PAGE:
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The Journal of Cardiovascular Surgery 2020 Dec 14

DOI: 10.23736/S0021-9509.20.11745-2

Copyright © 2020 EDIZIONI MINERVA MEDICA

lingua: Inglese

Kidney protection in thoracoabdominal aortic aneurysm surgery

Diletta LOSCHI , Andrea MELLONI, Andrea KAHLBERG, Roberto CHIESA, Germano MELISSANO

Division of Vascular Surgery, Vita-Salute San Raffaele University, IRCCS San Raffaele Scientific Institute, Milan, Italy


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Acute kidney injury (AKI) is a common complication of both open and endovascular repair of thoracoabdominal aortic aneurysms (TAAA). Its definition varies across difference studies, some standardized definitions (RIFLE, AKIN, KDIGO) have been proposed but still not uniformly employed in published papers. Acute kidney injury is multifactorial and is associated with increased in-hospital mortality, long-term mortality and late renal function decline. In addition AKI is also associated with perioperative spinal cord ischemia. No specific pharmacological strategy has received a strong recommendation with high level of evidence as a protective measure. Fenoldopam, methylprednisolone or mannitol use to prevent AKI is commonly employed, but not supported by literature data. Avoiding nephrotoxic drugs and maintaining an adequate MAP, during and after the procedure plays a key role in preserving kidney function. During open TAAA surgery, renal arteries may be reimplanted using different techniques. The choice of the best option must be tailored to the patient, to reduce ischemic time and guarantee long-term patency. Current experience suggests that cold crystalloid solutions are the best substrates in preventing ischemia-reperfusion injury. Renal perfusion using Custodiol® 4°C, even if currently considered off-label, represents an encouraging organ protection tool. In endovascular TAAA repair, techniques such as fusion imaging, use of diluted contrast, and CO2 subtraction angiography have the potential to reduce postoperative AKI. Visceral vessels patency is closely related to the anatomy, therefore accurate endograft design according to these characteristics is crucial for long-term preservation of renal function.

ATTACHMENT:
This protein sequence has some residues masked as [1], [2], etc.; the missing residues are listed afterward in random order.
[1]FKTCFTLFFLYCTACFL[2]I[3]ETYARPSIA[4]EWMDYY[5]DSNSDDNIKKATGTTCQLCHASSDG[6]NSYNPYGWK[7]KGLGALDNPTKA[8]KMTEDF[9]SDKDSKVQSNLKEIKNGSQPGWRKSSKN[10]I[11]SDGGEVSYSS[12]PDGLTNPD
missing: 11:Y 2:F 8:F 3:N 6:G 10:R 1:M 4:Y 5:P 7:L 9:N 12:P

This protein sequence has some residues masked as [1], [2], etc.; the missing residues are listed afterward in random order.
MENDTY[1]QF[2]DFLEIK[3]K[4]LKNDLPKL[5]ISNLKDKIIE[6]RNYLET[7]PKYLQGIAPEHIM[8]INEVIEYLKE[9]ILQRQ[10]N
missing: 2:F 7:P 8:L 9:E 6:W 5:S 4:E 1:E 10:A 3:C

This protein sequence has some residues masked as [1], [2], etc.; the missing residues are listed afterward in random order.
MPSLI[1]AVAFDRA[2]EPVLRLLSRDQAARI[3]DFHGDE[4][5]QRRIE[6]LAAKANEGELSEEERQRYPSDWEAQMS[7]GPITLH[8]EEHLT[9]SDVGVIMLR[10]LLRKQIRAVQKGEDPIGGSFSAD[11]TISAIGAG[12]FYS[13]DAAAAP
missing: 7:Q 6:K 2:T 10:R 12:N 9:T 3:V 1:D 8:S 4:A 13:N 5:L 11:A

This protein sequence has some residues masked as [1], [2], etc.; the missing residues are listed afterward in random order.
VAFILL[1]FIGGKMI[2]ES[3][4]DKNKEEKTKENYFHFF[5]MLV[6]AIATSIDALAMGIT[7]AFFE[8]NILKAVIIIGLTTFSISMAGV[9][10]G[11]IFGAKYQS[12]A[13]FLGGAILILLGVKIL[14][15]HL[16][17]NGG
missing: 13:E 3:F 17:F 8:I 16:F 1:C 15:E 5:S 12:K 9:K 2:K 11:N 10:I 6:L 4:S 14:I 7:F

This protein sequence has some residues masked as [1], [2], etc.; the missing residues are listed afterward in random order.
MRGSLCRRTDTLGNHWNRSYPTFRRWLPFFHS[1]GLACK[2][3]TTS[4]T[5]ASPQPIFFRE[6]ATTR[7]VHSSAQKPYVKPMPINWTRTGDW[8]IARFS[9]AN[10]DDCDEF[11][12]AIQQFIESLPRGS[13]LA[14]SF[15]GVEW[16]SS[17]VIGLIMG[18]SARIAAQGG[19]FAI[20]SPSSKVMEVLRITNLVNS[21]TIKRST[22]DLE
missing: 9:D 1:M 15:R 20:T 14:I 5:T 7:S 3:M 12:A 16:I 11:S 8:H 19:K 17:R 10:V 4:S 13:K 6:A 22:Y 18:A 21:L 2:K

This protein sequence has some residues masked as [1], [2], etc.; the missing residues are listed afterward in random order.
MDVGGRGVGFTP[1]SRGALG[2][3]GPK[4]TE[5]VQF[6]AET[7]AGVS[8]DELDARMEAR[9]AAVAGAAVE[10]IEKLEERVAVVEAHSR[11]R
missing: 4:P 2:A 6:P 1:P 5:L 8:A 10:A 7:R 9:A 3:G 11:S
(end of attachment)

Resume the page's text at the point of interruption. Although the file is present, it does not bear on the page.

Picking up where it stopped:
KEY WORDS: Thoracoabdominal aortic aneurysm; Acute kidney injury; Renal failure; Aorta; Endovascular repair

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